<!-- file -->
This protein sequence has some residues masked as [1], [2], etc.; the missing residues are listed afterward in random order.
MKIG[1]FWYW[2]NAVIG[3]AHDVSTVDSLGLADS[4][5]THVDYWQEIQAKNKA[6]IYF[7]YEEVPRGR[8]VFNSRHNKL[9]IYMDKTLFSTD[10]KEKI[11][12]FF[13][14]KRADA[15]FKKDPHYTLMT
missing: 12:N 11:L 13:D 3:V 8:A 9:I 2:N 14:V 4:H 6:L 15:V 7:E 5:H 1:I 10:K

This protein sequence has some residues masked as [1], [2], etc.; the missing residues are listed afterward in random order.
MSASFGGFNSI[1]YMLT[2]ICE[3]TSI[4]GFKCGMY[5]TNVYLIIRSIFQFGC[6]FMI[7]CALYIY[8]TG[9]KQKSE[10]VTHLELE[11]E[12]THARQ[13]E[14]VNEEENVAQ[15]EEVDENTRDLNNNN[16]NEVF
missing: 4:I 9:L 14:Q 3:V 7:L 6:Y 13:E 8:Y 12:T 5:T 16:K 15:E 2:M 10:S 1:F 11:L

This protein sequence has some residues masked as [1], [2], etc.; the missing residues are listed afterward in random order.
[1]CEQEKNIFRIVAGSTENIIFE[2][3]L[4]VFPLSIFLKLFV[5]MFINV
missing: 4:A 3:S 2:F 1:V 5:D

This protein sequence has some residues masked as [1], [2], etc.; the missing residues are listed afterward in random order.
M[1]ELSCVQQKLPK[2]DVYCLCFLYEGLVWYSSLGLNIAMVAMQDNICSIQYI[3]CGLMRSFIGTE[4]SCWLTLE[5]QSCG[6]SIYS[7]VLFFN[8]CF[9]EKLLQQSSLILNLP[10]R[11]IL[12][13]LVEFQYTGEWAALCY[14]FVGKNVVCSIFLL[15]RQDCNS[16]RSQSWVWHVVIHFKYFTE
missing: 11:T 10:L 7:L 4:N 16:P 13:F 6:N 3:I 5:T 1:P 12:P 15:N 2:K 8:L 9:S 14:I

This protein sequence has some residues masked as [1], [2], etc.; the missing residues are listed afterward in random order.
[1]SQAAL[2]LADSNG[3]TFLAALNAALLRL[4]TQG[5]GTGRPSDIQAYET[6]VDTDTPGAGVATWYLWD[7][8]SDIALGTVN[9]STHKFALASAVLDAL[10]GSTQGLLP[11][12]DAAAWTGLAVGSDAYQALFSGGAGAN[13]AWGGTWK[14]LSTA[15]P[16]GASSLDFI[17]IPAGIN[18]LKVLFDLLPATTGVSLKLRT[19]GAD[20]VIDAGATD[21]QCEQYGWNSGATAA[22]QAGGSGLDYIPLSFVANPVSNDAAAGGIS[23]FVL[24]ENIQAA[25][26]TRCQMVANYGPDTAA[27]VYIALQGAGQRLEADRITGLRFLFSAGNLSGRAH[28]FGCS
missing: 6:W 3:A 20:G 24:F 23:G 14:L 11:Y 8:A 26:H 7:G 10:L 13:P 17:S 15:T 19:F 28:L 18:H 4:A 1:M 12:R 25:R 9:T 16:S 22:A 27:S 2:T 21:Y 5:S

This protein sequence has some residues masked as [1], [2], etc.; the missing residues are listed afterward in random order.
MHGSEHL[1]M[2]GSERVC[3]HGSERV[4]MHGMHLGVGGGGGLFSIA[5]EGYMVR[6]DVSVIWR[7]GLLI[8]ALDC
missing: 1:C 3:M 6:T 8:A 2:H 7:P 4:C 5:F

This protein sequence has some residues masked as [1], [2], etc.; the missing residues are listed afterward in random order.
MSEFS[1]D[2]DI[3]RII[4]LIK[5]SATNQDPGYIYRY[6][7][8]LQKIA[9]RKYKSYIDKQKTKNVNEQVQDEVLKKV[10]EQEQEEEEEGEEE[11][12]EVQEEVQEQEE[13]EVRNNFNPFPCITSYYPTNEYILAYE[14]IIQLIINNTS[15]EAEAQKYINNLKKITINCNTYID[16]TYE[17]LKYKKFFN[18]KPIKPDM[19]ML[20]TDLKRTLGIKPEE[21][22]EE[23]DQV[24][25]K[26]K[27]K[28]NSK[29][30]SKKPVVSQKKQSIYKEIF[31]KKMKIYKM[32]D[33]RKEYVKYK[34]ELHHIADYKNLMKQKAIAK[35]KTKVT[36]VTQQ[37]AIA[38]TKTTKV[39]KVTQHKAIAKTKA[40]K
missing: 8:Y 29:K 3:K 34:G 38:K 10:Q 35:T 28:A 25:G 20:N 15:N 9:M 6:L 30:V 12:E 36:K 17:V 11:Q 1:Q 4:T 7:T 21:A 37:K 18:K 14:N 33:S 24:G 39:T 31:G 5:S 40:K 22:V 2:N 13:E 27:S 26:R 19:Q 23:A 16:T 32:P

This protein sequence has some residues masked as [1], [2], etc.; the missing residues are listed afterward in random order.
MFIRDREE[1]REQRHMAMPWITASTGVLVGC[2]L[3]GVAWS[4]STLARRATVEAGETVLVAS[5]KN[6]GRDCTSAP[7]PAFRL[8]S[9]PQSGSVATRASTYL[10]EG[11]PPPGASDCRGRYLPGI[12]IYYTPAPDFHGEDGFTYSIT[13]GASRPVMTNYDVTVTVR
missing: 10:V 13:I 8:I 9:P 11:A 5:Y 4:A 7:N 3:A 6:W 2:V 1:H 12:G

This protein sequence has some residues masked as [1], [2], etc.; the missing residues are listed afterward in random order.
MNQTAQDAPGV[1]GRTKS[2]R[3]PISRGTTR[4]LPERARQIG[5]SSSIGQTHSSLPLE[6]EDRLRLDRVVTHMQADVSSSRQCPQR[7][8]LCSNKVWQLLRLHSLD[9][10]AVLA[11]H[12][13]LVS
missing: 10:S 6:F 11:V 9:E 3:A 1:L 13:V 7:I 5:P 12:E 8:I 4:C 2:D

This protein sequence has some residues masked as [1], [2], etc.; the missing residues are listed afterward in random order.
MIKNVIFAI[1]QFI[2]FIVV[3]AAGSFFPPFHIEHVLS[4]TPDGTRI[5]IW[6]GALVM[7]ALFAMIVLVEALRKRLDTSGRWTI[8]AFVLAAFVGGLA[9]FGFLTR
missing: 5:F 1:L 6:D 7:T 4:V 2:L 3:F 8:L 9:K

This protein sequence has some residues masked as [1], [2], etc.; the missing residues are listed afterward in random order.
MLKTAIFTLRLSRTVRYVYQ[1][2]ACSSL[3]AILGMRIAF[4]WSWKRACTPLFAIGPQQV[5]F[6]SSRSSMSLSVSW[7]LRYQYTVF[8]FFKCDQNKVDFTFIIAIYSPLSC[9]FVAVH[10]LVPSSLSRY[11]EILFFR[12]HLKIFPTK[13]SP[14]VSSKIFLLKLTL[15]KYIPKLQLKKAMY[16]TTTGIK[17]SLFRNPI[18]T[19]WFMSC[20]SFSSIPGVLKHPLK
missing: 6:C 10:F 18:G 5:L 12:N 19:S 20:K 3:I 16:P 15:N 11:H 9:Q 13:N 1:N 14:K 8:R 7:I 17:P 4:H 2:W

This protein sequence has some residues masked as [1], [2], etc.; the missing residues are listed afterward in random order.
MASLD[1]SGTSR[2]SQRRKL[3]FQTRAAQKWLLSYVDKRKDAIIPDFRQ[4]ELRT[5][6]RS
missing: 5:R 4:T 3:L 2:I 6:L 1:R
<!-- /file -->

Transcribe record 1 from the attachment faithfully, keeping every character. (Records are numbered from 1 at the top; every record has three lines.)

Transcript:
This protein sequence has some residues masked as [1], [2], etc.; the missing residues are listed afterward in random order.
MKIG[1]FWYW[2]NAVIG[3]AHDVSTVDSLGLADS[4][5]THVDYWQEIQAKNKA[6]IYF[7]YEEVPRGR[8]VFNSRHNKL[9]IYMDKTLFSTD[10]KEKI[11][12]FF[13][14]KRADA[15]FKKDPHYTLMT
missing: 12:N 11:L 13:D 3:V 8:A 9:I 2:N 14:V 4:H 6:L 15:V 7:E 5:H 1:I 10:K